I had an idea last month for a site based around identifying video game streamers while they are in game. If I can identify them in real time then I could have real time fantasy league style betting based around the stats... it was a fun experiment but my techniques ended up not being very practical.
In the game League of Legends I could try to find the "yellow health bar" that only your character has. Once I have the coordinates for the yellow health bar I can look above it to see the character name! Boom, with the character name I can look up stats and track all of their games automatically.
For example, watching Krepo's stream here's how I'd go about getting his character name.
from livestreamer import Livestreamer while True: session = Livestreamer() streams = session.streams('http://www.twitch.tv/%s' % streamer) if streams: stream = streams['source'] container = av.open(stream.url) video_stream = next(s for s in container.streams if s.type == b'video') image = None for packet in container.demux(video_stream): for frame in packet.decode(): image = frame.to_image() features = process_image(image)
def _find_our_champion(image, search_step=2, draw_on_image=False): # should find the yellow bar underneath our hero and then # we can use the top left of that to center our search area data = np.asarray(image) # remove any alpha channel in the data so we just have (r, g, b) data = data[:, :, :3] width, height = data.shape, data.shape character_name_coords = None # Cut off the bottom few hundred pixels, not needed height -= 200 for y in xrange(0, height): hits_this_row = 0 for x in xrange(0, width, search_step): r, g, b = data[y][x] if r > 200 and 160 < g < 230 and 30 < b < 70: # really yellow hits_this_row += 1 if hits_this_row > 20: # Top left and bottom right character_name_coords = (x - 120, y - 35, x + 100, y - 8) if draw_on_image: red = (255, 0, 0) draw = ImageDraw.Draw(image) draw.rectangle(character_name_coords, fill=red) break if character_name_coords: break return character_name_coords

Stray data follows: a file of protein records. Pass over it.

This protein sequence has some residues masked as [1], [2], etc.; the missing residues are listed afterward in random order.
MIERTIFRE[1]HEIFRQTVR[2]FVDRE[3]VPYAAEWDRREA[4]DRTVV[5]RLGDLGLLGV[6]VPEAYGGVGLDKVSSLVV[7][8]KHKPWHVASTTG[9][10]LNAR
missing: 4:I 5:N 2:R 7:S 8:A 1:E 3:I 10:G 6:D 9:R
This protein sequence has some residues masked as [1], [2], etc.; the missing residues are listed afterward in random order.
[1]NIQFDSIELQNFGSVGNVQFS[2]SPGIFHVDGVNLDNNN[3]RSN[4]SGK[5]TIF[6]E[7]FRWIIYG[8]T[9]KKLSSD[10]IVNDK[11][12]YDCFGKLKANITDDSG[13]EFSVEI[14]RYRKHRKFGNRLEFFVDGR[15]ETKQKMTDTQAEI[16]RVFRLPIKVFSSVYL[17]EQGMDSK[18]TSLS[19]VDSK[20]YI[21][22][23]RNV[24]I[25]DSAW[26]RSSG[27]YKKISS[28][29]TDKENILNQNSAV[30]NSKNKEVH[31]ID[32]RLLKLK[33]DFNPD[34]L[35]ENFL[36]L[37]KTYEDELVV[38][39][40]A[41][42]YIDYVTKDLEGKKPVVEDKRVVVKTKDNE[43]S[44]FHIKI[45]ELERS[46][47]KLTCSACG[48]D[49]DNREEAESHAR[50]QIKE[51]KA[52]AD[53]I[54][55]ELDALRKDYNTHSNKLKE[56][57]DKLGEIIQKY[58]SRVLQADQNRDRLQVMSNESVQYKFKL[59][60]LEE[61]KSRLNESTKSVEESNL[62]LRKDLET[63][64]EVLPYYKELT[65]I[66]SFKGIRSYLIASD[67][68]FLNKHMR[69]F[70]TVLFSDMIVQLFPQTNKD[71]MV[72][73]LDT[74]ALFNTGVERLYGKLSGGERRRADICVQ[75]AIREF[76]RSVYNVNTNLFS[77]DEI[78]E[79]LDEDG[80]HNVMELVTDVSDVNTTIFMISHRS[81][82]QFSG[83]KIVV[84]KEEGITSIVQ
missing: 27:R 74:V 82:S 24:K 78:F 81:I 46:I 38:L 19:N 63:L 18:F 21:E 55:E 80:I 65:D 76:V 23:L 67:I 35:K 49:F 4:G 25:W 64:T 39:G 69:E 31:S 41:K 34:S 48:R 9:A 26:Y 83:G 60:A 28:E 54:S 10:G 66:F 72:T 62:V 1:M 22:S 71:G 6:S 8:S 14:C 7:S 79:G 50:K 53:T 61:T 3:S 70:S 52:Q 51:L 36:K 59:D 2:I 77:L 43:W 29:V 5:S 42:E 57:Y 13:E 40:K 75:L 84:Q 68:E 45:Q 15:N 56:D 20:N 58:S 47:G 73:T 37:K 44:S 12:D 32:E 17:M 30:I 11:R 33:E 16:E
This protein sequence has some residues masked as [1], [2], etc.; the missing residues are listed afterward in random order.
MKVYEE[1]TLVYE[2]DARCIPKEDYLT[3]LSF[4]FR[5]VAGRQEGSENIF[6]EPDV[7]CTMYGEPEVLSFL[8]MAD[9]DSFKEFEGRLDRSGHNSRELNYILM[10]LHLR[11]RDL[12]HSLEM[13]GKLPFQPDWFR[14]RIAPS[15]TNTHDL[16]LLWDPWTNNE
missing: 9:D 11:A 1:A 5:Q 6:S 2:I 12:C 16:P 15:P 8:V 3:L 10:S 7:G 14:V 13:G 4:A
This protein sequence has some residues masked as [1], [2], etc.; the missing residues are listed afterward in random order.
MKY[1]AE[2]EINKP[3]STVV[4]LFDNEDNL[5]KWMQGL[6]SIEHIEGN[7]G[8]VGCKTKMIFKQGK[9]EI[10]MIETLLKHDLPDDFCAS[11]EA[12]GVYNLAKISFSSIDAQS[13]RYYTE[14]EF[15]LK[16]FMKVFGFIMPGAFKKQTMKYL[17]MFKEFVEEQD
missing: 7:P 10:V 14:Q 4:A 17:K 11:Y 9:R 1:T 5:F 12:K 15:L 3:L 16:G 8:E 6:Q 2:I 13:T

def _ocr_name_box(name_box_image): # 0 means load in grayscale try: gray = cv2.cvtColor(np.array(name_box_image), 0) except TypeError: gray = cv2.cvtColor(name_box_image, 0) ret, gray = cv2.threshold(gray, 160, 255, cv2.THRESH_BINARY) # ocr code below
def _ocr_name_box(name_box_image): # processing code above gray_image = Image.fromarray(gray) return pytesseract.image_to_string(gray_image)
OCR results: Krepo
So, it worked in this particular case... this was one of the few that did work.
The idea was super fun to pursue but it doesn't perform very well for a few reasons:
So... it was a fun experiment but not very practical!
You can find all the source here.